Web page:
One of the dictionary definitions of a crisis is "the point in the course of a serious disease at which a decisive change occurs, leading either to recovery or to death." Is that where we are when it comes to oil? Are we either going to solve the problem of oil or see it destroy us economically?
Political and media definitions of "crisis" are much looser than the dictionary's definition. In political semantics, the word "crisis" has come to mean any situation that someone wants to use to justify doing something that will be called a "solution." Crises are a dime a dozen by political and media definitions.
Almost as common as crises are conspiracy theories. Whenever the price of gasoline shoots up, California's Senator Barbara Boxer can be depended on to demand an investigation of the oil companies. The fact that previous investigations have found no conspiracies is no deterrent.
Why, then, are oil prices so high?
There is no esoteric reason. It is plain old supply and demand. With the economies of huge nations like China and India developing more rapidly, now that they have freed their markets from many stifling government controls, more oil is being demanded in the world market and there are few new sources of supply.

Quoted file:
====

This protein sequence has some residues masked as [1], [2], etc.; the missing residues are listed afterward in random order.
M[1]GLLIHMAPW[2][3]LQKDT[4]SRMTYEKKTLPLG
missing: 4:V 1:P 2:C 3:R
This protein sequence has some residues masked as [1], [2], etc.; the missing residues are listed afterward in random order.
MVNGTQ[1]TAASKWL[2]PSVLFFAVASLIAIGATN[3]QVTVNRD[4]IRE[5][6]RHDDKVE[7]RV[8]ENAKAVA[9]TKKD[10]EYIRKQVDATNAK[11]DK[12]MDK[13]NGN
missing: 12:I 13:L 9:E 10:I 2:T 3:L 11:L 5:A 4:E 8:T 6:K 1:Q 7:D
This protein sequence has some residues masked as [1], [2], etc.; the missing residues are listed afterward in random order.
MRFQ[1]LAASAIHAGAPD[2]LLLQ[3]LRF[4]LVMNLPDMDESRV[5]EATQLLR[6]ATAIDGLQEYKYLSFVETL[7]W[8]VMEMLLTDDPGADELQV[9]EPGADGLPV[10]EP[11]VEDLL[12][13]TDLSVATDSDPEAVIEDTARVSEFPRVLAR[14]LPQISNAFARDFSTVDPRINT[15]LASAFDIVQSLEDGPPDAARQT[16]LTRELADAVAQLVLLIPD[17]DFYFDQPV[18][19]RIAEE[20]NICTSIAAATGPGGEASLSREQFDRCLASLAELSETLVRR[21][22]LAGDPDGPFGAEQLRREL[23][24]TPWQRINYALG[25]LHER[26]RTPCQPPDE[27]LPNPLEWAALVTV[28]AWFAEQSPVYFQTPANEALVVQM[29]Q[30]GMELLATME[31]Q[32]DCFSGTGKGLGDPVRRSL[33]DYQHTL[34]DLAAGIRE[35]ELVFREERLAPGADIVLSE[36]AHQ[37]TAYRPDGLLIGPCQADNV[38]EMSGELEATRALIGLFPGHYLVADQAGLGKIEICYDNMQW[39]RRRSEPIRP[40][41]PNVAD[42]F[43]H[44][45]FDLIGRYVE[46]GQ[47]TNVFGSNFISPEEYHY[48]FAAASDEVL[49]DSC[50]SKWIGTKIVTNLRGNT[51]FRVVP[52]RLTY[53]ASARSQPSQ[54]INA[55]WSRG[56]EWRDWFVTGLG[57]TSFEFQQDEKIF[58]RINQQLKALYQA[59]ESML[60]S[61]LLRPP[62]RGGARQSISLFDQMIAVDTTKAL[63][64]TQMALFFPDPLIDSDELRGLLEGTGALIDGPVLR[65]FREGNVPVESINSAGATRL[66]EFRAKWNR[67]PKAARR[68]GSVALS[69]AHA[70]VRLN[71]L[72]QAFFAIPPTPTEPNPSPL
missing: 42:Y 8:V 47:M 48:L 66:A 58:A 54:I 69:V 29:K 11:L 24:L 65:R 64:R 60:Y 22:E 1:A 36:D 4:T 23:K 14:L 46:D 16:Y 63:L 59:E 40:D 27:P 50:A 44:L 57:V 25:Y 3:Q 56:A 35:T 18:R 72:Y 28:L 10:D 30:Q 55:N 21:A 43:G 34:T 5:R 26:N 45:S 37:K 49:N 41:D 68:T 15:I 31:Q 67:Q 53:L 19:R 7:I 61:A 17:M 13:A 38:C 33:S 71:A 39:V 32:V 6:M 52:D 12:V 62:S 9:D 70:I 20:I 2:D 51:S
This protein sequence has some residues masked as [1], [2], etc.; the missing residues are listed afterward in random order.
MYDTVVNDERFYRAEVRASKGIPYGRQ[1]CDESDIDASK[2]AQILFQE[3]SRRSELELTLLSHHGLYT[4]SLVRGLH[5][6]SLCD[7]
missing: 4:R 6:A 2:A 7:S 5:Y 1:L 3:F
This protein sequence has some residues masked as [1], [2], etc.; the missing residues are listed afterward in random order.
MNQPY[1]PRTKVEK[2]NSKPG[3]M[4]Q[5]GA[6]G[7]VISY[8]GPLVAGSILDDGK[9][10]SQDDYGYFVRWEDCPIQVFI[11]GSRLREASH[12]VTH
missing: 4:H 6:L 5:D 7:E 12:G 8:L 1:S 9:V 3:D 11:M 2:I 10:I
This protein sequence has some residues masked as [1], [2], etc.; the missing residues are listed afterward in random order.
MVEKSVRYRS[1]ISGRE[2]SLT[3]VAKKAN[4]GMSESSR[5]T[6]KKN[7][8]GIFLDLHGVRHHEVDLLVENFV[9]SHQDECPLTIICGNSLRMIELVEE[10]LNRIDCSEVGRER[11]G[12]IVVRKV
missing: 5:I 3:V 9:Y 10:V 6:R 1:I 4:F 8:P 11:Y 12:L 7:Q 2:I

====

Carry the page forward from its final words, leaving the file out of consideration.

What should our government do?
We will be lucky if they do nothing. But, with Congressional elections coming up next year, that is very unlikely. Candidates for Congress next year, and politicians hoping to run for President in 2008, are virtually guaranteed to come up with all sorts of "solutions."
These "solutions" will be packaged as brilliant new ideas, courageous and far-seeing. But most will be retreads of old ideas that remain untested or which have been tested in the past and found wanting.
Price controls, arbitrary new higher gas mileage standards for cars, "alternative energy sources," and other nostrums are sure to surface once again.